With marijuana reform finally making its way through the halls of Congress, talk has turned in recent days to the Controlled Substances Act of 1970.
This is the law that the federal government has long used as justification for the persecution of American marijuana users. It’s a masterwork of dumb legislation that seems to have only one beneficiary: the liquor industry.
So just what is the CSA? How does it work? And why is it so critical that we change it?
First, a bit of background: The CSA replaced an earlier law, the Marihuana Tax Stamp Act of 1937. The U.S. Supreme Court overturned that law in 1960, leaving the federal government with no ban on marijuana.
But the feds promptly enacted a new, even more draconian law, the CSA. What’s more, they used this new bill – passed by Congress and signed by President Richard Nixon – as a means to control all recreational drugs.
Categorized on dangerousness, addictiveness and medical use
The law divided these drugs into five categories, or schedules. Substances are added to these schedules based on how dangerous and addictive the government thinks they are and whether they have acknowledged medical uses.
The first category, schedule 1, includes the drugs the DEA considers to be especially dangerous, especially addictive, and medically useless. This list includes ecstasy, heroin, and other incredibly powerful synthetic opiates.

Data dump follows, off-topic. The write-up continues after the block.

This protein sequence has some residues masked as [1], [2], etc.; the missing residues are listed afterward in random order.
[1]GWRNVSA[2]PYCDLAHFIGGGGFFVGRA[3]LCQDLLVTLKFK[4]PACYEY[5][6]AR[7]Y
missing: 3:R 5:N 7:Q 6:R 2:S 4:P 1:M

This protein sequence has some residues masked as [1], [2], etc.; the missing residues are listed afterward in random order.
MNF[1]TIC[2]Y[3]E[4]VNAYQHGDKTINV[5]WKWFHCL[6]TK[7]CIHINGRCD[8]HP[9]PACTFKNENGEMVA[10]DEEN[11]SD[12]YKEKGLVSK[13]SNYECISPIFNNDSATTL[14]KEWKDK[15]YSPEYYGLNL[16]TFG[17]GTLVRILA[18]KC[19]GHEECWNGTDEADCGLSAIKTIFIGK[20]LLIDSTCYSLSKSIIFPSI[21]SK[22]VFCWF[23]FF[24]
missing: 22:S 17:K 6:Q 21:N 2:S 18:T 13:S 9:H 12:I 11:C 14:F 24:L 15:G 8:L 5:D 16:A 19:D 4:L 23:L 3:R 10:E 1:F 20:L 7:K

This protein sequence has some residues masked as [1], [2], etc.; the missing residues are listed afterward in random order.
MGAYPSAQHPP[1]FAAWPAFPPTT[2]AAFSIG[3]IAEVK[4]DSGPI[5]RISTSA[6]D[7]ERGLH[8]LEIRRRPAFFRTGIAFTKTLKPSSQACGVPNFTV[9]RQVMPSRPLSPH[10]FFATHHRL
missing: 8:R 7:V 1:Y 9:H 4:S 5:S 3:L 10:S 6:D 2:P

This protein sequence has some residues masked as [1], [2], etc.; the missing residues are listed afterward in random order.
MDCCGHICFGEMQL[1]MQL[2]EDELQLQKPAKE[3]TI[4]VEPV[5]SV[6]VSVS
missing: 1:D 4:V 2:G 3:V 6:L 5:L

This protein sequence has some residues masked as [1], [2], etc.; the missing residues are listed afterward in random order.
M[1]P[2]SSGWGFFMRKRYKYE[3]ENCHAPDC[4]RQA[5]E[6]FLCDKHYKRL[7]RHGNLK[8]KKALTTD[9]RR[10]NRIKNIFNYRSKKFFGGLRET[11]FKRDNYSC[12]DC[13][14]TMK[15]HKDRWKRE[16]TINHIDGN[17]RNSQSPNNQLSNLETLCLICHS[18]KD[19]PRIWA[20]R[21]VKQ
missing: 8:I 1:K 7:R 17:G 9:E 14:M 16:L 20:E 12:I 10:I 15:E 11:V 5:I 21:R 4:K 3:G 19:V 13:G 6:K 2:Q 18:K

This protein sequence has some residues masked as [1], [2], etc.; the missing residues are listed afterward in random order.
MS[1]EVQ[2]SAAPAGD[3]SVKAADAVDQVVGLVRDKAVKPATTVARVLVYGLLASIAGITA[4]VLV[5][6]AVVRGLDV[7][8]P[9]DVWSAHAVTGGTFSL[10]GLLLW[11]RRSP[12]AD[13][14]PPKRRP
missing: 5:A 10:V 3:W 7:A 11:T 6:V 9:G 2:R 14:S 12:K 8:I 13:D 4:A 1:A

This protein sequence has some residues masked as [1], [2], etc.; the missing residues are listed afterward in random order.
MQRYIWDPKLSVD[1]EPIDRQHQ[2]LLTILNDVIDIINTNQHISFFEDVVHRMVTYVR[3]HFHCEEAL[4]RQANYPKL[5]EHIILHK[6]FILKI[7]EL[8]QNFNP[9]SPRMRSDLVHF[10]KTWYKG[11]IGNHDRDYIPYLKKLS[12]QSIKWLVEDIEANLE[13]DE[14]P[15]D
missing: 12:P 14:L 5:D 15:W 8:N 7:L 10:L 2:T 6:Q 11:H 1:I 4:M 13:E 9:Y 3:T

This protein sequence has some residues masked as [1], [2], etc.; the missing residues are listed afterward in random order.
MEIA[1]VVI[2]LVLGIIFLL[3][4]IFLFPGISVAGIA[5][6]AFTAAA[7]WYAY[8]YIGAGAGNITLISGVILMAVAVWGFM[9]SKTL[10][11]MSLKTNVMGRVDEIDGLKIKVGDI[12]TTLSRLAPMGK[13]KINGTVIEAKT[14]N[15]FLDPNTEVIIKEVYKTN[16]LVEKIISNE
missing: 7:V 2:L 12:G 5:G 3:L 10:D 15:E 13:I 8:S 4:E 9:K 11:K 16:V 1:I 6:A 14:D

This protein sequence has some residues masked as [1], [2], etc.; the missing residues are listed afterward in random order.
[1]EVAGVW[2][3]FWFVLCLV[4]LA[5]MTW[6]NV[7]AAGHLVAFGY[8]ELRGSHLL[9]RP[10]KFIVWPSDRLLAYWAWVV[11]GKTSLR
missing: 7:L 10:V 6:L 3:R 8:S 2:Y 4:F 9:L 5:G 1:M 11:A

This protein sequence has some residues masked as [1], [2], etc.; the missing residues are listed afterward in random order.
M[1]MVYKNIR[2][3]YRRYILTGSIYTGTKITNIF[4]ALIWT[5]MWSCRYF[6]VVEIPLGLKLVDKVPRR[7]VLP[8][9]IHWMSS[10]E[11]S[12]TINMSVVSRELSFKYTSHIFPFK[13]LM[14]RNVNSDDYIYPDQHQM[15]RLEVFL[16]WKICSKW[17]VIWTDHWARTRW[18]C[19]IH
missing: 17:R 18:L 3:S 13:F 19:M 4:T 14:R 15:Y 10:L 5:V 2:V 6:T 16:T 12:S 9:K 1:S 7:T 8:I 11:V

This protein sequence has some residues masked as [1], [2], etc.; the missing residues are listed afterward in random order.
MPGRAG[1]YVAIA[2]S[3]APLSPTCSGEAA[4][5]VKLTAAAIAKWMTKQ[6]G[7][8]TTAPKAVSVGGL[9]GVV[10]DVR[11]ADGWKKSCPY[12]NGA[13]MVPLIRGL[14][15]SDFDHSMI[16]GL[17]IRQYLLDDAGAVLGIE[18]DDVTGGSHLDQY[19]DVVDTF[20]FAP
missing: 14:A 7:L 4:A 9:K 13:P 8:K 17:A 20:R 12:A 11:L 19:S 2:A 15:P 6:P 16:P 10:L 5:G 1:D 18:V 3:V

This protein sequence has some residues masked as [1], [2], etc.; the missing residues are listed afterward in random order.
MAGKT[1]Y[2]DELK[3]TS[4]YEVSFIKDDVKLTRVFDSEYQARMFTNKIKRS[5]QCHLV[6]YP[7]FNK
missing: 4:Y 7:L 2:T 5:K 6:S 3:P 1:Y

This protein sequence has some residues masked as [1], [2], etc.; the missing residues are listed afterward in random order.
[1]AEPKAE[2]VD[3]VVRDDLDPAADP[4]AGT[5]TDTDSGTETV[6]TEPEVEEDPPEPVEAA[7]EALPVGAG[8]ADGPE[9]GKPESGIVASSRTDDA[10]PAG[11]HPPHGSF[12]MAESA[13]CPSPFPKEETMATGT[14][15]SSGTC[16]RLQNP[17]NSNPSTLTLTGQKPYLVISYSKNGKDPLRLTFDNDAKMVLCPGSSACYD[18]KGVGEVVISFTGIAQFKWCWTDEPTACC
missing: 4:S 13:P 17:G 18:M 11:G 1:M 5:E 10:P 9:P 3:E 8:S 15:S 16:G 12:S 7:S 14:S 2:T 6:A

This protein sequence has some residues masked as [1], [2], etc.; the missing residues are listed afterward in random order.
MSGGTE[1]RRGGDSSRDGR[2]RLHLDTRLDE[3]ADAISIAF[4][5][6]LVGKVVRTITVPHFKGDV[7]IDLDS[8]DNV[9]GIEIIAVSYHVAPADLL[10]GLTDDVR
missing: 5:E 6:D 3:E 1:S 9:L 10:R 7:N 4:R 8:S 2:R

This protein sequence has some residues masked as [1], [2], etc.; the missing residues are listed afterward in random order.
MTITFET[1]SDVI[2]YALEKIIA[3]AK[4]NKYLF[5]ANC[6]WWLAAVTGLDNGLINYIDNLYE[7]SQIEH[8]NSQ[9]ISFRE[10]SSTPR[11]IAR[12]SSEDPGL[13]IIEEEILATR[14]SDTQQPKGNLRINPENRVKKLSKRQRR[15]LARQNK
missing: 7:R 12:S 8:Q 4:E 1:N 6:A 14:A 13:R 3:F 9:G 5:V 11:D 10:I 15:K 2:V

It also includes marijuana, and therein lies the problem. A bounty of scientific evidence demonstrates that cannabis is neither particularly dangerous nor addictive and has many effective medical applications.
Even so, the DEA, Congress, and several presidents refused to reconsider this listing for many years. Until this year, it seemed unlikely this would be changed anytime soon. But now lawmakers are considering a marijuana reform bill that would do just that.
Legislation would move marijuana to schedule 2
The legislation, currently under review in the U.S. Senate, would reclassify marijuana, moving it from schedule 1 to schedule 2. Drugs in this category are considered highly dangerous and addictive by the feds but have acknowledged medical uses.
Schedule 2 includes cocaine, which can be used as an ocular anesthetic; methamphetamine, which can treat ADHD and severe obesity; and PCP, which has limited veterinary uses. Arguably, this classification is still too restrictive to match what we know about cannabis, but it’s certainly better than schedule 1.
Indeed, a change in schedules would make it much less risky for states to allow medical cannabis under their own laws, since schedule 2 drugs are permitted for restricted medical use. It wouldn’t give states the power to legalize the drug completely, but it would remove federal law enforcement from MMJ.
The bill may not pass on its first try. But observers see it as an indication that Congress is rapidly moving toward a pro-reform position. That could soon mean an end to the long but ridiculous placement of marijuana in schedule 1 – though not, sadly, the end of the CSA.